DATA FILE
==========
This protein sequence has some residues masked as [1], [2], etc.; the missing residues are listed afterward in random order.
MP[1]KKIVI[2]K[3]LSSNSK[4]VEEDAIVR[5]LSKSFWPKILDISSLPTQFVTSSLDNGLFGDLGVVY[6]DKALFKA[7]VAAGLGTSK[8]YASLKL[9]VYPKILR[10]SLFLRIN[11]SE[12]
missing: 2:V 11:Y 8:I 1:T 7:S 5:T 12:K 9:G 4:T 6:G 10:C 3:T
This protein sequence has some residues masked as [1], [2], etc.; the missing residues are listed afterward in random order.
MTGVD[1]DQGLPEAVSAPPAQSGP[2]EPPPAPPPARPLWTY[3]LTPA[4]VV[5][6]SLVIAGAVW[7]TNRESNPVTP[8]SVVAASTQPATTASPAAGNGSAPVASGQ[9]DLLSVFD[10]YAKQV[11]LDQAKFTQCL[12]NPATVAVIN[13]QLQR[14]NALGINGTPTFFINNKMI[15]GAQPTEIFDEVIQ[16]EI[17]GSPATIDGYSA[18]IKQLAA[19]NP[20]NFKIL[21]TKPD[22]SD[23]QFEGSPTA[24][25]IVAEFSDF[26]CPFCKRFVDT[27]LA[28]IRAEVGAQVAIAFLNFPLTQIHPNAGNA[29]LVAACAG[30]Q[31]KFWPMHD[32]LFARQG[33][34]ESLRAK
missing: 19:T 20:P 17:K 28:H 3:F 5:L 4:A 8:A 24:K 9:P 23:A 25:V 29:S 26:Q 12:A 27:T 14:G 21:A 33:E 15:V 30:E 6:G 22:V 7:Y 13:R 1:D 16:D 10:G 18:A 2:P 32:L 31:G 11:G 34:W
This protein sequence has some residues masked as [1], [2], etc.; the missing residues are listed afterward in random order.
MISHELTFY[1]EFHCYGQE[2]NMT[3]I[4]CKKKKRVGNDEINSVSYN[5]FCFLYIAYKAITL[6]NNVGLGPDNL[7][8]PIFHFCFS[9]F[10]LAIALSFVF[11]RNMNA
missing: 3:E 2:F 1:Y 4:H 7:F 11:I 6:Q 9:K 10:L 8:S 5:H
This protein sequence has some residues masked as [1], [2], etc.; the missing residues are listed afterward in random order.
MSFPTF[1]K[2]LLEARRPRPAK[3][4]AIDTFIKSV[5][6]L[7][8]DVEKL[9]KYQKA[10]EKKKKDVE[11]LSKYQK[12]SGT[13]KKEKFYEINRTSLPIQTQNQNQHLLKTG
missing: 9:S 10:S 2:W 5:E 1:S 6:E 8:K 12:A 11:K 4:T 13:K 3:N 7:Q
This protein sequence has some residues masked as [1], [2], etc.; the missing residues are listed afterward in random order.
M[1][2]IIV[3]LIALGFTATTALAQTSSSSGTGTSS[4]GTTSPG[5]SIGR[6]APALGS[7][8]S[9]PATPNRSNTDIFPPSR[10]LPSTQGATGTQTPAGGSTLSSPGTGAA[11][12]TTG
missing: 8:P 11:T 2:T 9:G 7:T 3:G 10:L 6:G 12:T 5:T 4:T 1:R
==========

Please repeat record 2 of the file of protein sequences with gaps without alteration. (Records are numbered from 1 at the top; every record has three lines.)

This protein sequence has some residues masked as [1], [2], etc.; the missing residues are listed afterward in random order.
MTGVD[1]DQGLPEAVSAPPAQSGP[2]EPPPAPPPARPLWTY[3]LTPA[4]VV[5][6]SLVIAGAVW[7]TNRESNPVTP[8]SVVAASTQPATTASPAAGNGSAPVASGQ[9]DLLSVFD[10]YAKQV[11]LDQAKFTQCL[12]NPATVAVIN[13]QLQR[14]NALGINGTPTFFINNKMI[15]GAQPTEIFDEVIQ[16]EI[17]GSPATIDGYSA[18]IKQLAA[19]NP[20]NFKIL[21]TKPD[22]SD[23]QFEGSPTA[24][25]IVAEFSDF[26]CPFCKRFVDT[27]LA[28]IRAEVGAQVAIAFLNFPLTQIHPNAGNA[29]LVAACAG[30]Q[31]KFWPMHD[32]LFARQG[33][34]ESLRAK
missing: 19:T 20:P 17:K 28:H 3:F 5:L 4:A 8:A 24:K 9:P 23:A 25:V 29:S 26:Q 12:A 27:T 14:G 21:A 33:E 15:V 30:E 6:G 22:V 7:Y 13:R 1:D 16:D 10:G 18:A 2:P 32:L 31:G 11:G 34:W